Listening to Appraisers
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It is the goal of the Federal Financing Housing Agency (FHFA) to ensure the health and welfare of the housing finance system. FHFA oversees Fannie Mae and Freddie Mac and has, for the time being, paused the testing and development of bifurcated appraisals that bypass the participation of licensed appraisers (FHFA Puts Brakes on Fannie’s Bifurcated Program). I hope that this time the policymakers will try something they rarely seem willing to do: ask the experts. By experts I mean of course boots-on-the-ground appraisers.
OREP/WRE’s Bifurcated Appraisal Survey has over 4,000 responses to date. It’s still open and you’re welcome to participate.
Nearly half of those who completed the 3-minute survey were compelled enough to leave comments after completing the survey- you can find a link to the comments below. The commentary overwhelmingly suggests that appraisers believe that the bifurcated model and the use of unlicensed, untrained and unaccountable contractors for key elements of collateral assessment will adversely affect the health and welfare of the housing finance system, increase their own liability and damage the public trust. The vast majority of appraisers taking the survey say they don’t want any part of it. If you’d like a good representation of how and why, pick up the current print edition of Working RE (Winter 2020), which mails to most appraisers nationwide and to very OREP insured. Author Richard Hagar, SRA summarizes his test of bifurcated appraising and shows how, in his experiment, it lead to unreliable results (Why Hybrid Appraisals Don’t Work). It’s worth a read.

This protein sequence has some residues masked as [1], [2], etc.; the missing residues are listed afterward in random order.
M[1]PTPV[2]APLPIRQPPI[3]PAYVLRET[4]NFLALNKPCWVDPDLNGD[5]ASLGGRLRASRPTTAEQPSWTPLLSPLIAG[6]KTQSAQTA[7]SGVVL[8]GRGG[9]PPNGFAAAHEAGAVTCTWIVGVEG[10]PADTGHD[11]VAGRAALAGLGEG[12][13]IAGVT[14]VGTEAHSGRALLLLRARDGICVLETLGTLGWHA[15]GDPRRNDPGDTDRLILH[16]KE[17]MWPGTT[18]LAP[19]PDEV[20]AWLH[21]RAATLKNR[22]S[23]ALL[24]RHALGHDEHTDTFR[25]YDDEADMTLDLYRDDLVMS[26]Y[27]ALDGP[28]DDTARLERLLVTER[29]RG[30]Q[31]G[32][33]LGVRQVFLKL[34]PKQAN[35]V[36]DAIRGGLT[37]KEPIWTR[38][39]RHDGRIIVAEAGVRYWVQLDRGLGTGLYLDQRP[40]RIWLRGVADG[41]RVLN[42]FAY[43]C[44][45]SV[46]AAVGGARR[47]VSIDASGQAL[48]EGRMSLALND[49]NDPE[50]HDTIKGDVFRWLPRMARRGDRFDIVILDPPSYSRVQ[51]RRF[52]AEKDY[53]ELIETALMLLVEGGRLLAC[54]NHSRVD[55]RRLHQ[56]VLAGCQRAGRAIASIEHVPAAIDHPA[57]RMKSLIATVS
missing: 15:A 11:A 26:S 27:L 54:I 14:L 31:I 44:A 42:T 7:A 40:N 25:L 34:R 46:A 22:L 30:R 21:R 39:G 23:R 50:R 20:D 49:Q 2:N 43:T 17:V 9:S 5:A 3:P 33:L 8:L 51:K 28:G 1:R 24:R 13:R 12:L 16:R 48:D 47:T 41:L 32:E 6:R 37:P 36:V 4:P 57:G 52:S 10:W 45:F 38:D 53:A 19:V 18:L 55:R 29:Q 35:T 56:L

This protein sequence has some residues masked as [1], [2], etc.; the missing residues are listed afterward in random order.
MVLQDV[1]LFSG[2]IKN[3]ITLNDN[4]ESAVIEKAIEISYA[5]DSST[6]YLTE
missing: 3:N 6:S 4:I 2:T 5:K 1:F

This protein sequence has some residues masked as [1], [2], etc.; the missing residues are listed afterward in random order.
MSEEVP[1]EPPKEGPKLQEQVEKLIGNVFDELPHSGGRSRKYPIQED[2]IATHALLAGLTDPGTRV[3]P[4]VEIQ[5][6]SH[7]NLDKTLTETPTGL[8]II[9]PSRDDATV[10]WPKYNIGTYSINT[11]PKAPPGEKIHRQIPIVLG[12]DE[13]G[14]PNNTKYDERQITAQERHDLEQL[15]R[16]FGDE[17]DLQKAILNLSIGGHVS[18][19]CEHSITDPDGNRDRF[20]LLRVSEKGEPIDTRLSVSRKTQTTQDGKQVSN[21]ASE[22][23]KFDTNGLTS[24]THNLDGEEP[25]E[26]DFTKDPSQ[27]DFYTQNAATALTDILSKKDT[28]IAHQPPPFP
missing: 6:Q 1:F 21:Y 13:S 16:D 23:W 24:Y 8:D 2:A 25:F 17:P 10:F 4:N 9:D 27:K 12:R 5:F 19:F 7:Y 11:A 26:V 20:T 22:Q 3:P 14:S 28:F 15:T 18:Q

According to the survey 89% believe that appraisers who do not visit neighborhoods/properties are in danger of losing their ability to produce credible reports over time due to a loss of familiarity with markets, neighborhood influences and/or other factors. Most appraisers taking the survey say they won’t accept either part of the bifurcated assignment- property inspection or analysis- because of the increased liability and low fees. This comment is indicative: “I had the opportunity to later inspect a home I recently completed the valuation on in a bifurcated assignment. The inspector had failed to tell me the stairs to the second story lead into the roof peak to where you had to duck down as you climbed the stairs, the top step ending at only a 4? height. They also failed to identify that the home was only 3? away from the commercial building behind it—a zoning compliance issue in an area of 10? minimum set-backs. Also failed to report mold growth and water stained ceilings. My second appraisal, after personally inspecting the home two months after the bi-furcated appraisal, came in 25% lower!”
According to appraisers, the solution regulators are testing for updating appraising will weaken the process with no discernable benefit to the consumer in speed or cost. We’ll publish the entire results soon.
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